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Archive for 'History'
This post was written by Chris Naylor, Director of the Textual Records Division. The devastating Germanwings plane crash on March 24, 2015 has reinvigorated the dialogue surrounding airplane cockpit doors, an issue of paramount concern both in 1970 as well as in the wake of the 9/11 attacks. I recently wrote a blog post about […]
Posted by Netisha on June 26, 2015, under Civil Records, History.
June 18, 2015. The bicentennial of the battle of Waterloo, one of the most important events in early nineteenth century European history. At that battle, an Anglo-Allied army commanded by the Duke of Wellington combined with a Prussian army under the command of Gebhard Blucher and defeated the French army commanded by Napoleon. The battle […]
Posted by David Langbart on June 18, 2015, under History, Reference.
Airplanes filled the sky over Normandy, France, on June 6, 1944. D-Day. Some planes dropped bombs; some planes towed gliders; some planes dropped paratroopers; some planes dropped . . . paper. Paper in the form of propaganda leaflets. The propaganda was aimed both at the French and at the Germans. Two days after D-Day, William […]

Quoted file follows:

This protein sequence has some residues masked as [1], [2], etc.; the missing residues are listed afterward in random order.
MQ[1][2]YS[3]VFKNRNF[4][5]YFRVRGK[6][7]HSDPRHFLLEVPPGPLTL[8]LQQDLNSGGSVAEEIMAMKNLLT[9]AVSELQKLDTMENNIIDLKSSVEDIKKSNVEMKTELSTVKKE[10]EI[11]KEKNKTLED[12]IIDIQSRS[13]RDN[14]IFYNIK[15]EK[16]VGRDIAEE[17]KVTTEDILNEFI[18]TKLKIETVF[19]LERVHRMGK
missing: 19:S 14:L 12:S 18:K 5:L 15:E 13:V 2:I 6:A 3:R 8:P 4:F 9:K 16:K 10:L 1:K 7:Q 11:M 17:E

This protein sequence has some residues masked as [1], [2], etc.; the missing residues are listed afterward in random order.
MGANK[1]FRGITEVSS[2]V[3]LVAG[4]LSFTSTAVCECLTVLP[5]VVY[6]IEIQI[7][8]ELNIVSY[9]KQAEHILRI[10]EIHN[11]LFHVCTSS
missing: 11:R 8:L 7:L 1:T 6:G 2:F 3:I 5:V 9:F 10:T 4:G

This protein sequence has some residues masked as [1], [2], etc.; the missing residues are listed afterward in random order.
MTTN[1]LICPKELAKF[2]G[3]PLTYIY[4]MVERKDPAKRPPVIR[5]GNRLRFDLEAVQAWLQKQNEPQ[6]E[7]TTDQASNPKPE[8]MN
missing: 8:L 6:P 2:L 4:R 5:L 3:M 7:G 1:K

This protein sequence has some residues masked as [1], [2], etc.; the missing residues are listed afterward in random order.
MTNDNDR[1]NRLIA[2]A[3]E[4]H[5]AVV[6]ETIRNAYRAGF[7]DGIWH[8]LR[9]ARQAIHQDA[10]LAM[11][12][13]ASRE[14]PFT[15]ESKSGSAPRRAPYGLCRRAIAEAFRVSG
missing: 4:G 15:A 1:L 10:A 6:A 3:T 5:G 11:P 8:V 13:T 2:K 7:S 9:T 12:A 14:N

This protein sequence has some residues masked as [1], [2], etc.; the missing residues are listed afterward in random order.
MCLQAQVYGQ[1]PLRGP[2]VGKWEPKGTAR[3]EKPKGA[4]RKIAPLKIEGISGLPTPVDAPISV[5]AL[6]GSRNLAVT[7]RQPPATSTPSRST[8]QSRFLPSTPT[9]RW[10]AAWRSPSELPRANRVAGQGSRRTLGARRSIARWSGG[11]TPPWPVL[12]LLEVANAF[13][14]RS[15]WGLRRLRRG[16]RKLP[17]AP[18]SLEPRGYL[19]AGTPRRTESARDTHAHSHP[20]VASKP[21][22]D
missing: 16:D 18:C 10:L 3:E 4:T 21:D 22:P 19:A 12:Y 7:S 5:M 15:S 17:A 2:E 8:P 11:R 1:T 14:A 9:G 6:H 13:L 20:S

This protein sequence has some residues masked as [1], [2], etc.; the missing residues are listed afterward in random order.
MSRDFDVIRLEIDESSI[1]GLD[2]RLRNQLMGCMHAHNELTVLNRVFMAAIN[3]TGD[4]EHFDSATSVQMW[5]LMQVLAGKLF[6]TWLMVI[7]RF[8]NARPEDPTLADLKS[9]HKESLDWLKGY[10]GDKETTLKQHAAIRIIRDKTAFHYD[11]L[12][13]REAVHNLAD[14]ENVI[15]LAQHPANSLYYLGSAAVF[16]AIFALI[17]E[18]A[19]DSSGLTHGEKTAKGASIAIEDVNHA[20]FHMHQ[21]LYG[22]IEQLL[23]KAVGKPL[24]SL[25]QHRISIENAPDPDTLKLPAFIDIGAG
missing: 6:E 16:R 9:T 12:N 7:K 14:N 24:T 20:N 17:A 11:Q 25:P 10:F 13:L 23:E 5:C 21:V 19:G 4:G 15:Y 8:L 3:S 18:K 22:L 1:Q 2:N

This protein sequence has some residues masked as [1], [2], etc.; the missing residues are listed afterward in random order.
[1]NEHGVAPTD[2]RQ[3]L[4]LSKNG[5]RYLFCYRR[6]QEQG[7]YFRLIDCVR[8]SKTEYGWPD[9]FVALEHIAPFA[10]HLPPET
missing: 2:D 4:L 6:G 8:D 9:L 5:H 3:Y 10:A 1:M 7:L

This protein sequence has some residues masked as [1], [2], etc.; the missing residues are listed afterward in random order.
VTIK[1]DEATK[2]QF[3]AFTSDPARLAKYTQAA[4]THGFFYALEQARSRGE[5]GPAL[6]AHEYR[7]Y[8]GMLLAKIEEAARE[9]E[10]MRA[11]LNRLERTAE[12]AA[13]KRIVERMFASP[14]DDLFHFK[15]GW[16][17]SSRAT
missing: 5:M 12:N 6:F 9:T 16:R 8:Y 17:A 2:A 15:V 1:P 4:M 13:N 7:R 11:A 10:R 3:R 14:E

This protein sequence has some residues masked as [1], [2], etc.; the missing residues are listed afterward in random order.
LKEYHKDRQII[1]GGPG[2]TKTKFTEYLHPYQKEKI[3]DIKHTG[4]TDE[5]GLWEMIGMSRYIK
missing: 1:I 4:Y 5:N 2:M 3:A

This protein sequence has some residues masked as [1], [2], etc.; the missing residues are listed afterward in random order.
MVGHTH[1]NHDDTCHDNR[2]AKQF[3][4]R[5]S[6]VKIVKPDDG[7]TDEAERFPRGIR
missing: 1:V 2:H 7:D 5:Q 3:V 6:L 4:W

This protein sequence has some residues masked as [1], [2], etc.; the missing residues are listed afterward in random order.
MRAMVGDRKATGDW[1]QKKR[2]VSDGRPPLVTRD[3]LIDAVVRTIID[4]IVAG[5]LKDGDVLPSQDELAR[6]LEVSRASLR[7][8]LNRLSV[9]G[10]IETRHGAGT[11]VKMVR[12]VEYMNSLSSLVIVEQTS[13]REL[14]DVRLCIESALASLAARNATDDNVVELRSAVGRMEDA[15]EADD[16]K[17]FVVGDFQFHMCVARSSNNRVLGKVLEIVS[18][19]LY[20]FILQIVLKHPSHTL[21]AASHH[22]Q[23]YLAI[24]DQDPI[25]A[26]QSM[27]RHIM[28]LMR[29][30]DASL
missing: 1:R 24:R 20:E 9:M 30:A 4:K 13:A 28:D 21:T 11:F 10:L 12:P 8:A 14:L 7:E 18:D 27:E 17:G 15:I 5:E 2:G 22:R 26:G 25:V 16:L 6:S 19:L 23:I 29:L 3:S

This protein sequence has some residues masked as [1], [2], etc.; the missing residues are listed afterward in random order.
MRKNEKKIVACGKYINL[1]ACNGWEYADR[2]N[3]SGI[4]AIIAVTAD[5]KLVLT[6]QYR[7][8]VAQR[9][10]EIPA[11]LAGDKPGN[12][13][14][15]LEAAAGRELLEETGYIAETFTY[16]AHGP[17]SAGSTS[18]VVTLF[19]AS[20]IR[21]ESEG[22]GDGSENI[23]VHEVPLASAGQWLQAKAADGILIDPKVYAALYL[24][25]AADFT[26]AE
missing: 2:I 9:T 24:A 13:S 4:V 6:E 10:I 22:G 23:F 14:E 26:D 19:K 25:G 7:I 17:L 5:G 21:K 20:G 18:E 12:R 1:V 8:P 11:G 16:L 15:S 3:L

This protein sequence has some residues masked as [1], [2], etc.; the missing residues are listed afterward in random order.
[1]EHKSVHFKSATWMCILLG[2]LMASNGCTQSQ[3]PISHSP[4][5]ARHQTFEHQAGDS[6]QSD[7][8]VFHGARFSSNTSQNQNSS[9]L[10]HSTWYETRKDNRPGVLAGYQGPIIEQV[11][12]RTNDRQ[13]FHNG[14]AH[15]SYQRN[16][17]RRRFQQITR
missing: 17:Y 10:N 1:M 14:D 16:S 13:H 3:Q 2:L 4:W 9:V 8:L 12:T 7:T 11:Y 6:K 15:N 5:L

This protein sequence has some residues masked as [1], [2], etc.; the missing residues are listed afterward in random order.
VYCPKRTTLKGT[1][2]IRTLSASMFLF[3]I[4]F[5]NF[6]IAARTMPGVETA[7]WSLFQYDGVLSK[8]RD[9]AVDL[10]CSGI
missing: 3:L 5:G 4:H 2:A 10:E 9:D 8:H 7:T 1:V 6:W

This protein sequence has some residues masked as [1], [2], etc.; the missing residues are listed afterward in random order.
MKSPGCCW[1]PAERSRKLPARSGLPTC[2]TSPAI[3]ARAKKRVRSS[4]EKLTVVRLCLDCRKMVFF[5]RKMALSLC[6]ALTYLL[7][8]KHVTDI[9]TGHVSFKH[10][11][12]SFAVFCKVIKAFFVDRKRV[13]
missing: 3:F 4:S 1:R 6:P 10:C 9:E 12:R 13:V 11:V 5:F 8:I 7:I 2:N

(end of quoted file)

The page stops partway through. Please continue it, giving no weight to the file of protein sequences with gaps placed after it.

From Scouting for Custer to Farming the Plains; The Life and Times of Hairy Moccasin as Seen in the Crow Indian Agency Records
Today’s post was written by Cody White, Archivist at the National Archives at Denver. On February 28th, 1876, four Crow Indians enlisted in the U.S. Army as Indian Scouts at Fort Ellis Montana. Those four men: Curly, Goes Ahead, White Man Runs Him, and Hairy Moccasin, were under the command of Colonel Gibbons when on […]
Posted by Netisha on May 27, 2015, under Civil Records, Digital Projects, Genealogy, History, NARA beyond DC/MD, Reference.
In April of this year, Japan’s Prime Minister, Shinzo Abe, made a state visit to the United States. In June 1957, Abe’s grandfather, Nobusuke Kishi, then Japan’s prime minister, made a similar visit to the United States. That visit came to symbolize a renewal of the strength of the U.S.-Japan friendship after World War II. […]
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